McLEAN, VA (January 18, 2001) ¿ Sales for winter sports products in chain stores were down by 8.4 percent in dollars for August through November when compared to the same period in 2000. In dollars, that translates to $130.5 million in sales so far this year compared to $142 million in 2000. The unit sales were even further behind last year, down 14.1 percent.

The overall picture is much brighter. When specialty and chain store numbers are combined through the end of November, sales were down only 1.4 percent in dollars compared to 2000. The sales for all stores were $632 million compared to $642 million. Equipment sales were up slightly by 1.7 percent to $276 million. Both snowboard (up 14.8 percent in dollars) and Nordic equipment (up 24.5 percent) kept this category in the positive. Alpine equipment took a hit, down 4.8 percent in dollars. Apparel and accessories were down in sales, 2.9 percent and 4.6 percent respectively. In dollars this translates to $190 million in apparel sales and $167 million for accessories.

The SIA Retail Audit tracks and reports sales in all snow sports product categories. This is the second of six reports that will look at sales through March 31, 2002, the end of the winter season. Leisure Trends Group prepares the annual Retail Audit for SnowSports Industries America. SIA is the not-for-profit industry trade group that represents manufacturers and distributors of snow sports products.

Snowboard and Nordic Gear Up

Sales of all equipment (alpine, snowboard and Nordic) in chain stores were down 8.6 percent to $37.6 million from $41.1 million in 2000. Alpine gear was down by 18 percent to $18.7 million as compared to $22.7 last year. Nordic equipment was a bright spot, rising 15.1 percent to $2 million. Snowboard equipment was up 1.6 percent, totalling $16.9 million in sales. Sales for Nordic equipment from August to November 2000 were $1.8 million while snowboard was $16.6 million.

Both apparel and accessories saw losses at chain stores during the August through November time period, 5.6 percent and 11.4 percent respectively. Sales for apparel were $51 million while accessories were $41.9 million. Last season sales for apparel were $54 million while accessories were $47.3 million.

Midfat, Fat and Nordic Skis See Increases; Snowboards Units Rise

Alpine ski sales fell 16.3 percent to $8.3 million. Midfat and fat skis registered strong gains, up 11.9 percent and 16.6 percent respectively. Interestingly, carry-over (old inventory plus close-outs) was up 80 percent. Carry-over skis were selling for an average of $130. In addition, there were 375 ski systems sold in chain stores for an average of $661.

Both alpine boot and binding sales slipped. Boots dropped 24.9 percent to $6.1 million while bindings fell 14.6 percent to $3.2 million. Poles are just down slightly (4.3 percent) to $713,701.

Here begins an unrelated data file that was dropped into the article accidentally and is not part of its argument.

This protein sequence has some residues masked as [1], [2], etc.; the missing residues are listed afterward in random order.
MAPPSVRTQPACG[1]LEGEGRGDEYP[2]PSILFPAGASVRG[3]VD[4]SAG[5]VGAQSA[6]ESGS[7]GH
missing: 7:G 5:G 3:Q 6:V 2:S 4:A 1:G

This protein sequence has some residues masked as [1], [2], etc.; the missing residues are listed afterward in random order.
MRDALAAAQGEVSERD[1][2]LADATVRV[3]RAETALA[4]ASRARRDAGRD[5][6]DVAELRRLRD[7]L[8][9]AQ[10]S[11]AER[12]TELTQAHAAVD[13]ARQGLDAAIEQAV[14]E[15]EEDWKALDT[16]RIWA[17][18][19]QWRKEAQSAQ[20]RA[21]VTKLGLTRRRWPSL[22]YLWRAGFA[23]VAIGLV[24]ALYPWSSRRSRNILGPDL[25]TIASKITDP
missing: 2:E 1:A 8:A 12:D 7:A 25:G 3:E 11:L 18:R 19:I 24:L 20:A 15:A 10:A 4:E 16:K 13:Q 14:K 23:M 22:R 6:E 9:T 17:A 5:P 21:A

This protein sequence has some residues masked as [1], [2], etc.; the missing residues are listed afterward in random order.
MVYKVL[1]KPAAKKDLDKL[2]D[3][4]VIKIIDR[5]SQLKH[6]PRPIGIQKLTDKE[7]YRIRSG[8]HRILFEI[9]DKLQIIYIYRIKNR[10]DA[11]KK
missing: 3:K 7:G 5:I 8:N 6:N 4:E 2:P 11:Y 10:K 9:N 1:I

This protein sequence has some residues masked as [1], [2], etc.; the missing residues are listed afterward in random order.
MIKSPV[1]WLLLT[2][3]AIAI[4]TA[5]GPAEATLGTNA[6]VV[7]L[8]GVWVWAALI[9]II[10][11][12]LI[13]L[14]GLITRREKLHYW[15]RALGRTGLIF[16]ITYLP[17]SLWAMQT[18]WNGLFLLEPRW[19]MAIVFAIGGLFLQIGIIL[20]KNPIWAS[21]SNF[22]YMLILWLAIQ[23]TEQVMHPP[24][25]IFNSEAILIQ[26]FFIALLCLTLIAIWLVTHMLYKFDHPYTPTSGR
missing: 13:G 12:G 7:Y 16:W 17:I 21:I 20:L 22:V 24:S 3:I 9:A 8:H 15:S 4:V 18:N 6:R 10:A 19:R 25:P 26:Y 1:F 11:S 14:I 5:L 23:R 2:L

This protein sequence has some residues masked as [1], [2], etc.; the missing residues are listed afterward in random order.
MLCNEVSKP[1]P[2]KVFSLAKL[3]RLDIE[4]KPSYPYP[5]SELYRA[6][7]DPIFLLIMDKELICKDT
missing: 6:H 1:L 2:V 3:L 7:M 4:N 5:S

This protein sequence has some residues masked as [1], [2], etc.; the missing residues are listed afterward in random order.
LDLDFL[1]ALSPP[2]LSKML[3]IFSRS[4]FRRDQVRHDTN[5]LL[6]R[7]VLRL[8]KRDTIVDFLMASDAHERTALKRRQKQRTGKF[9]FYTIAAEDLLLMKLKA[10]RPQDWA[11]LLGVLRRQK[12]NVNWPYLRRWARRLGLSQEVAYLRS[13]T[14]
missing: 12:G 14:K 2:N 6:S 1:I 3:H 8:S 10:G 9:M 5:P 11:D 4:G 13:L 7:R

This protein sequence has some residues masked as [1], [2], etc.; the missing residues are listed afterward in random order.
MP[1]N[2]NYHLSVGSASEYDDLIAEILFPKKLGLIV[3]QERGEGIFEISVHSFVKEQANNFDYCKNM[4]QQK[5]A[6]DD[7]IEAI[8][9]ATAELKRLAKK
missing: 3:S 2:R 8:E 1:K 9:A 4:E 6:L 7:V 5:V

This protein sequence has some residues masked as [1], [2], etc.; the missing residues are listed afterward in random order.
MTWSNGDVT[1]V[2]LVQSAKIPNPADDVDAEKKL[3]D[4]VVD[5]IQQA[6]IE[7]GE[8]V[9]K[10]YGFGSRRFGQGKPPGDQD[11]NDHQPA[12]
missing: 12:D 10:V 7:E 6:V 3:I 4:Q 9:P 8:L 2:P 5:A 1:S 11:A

One of the bright spots in hard goods is the increase in the sales of Nordic ski equipment. Even without snow, Nordic sales climbed after two poor seasons. Nordic skis were up 22.3 percent to $822,928 followed by bindings (up 23.8 percent to $289,081), boots (up 13.4 percent to $753,743). The only weak sales in Nordic were seen in poles, down 15.0 percent to $159,883.

Though snowboard sales were down 2.8 percent in dollars to $7.9 million in chain stores, units were 12.5 percent ahead. According to Jim Spring of Leisure Trends Group, over 50,000 snowboards were sold through the end of November. This represents 28 percent of all boards sold this season so far (specialty plus chain store). The average retail price of a snowboard in chain stores is $151 compared to $269 in specialty stores. Snowboard boot sales were up, 11.5 percent to $5.5 million, however, snowboard bindings were down 2.2 percent to $3.6 million. Also, in chain stores there were slightly more than 2,000 snow decks/skates sold so far this season, selling for an average of $58. Snowboard Apparel Loses Steam

Even tthough apparel tops were down 4.9 percent in dollars there are some categories to watch. Women’s and junior’s shell parkas were strong in chain stores, up 65.7 percent in dollars and 70.5 percent in dollars respectively. Vests are still hot, up 36.5 percent in dollars while fleece tops (up 22.7 percent in dollars) and sweaters (up 36.8 percent in dollars) posted strong numbers.

Bottoms did well in chain stores, up 11.1 percent to $8.6 million. Insulated waist (up 24.2 percent in dollars), stretch waist (up 23.2 percent), and fleece waist (up 52.1 percent) all registered gains. Snowboard apparel slowed down with a drop of 20.5 percent to $6.3 million. According to Spring, the price is right for snowboard apparel to sell (at an average of $80) however, the lack of closeouts seems to be hurting this category.

Accessories Business Slows

The accessories business slowed in November for chain stores. Equipment accessories were down 8.7 percent to $18.9 million. Auto racks are leading the increase, up 31.1 percent to $3.6 million.

Apparel accessories had a tough time at the chain stores. This category was down by 13.5 percent to $23 million. The only category that saw any type of dollar gain was winter boots, up 26.6 percent to $1.5 million.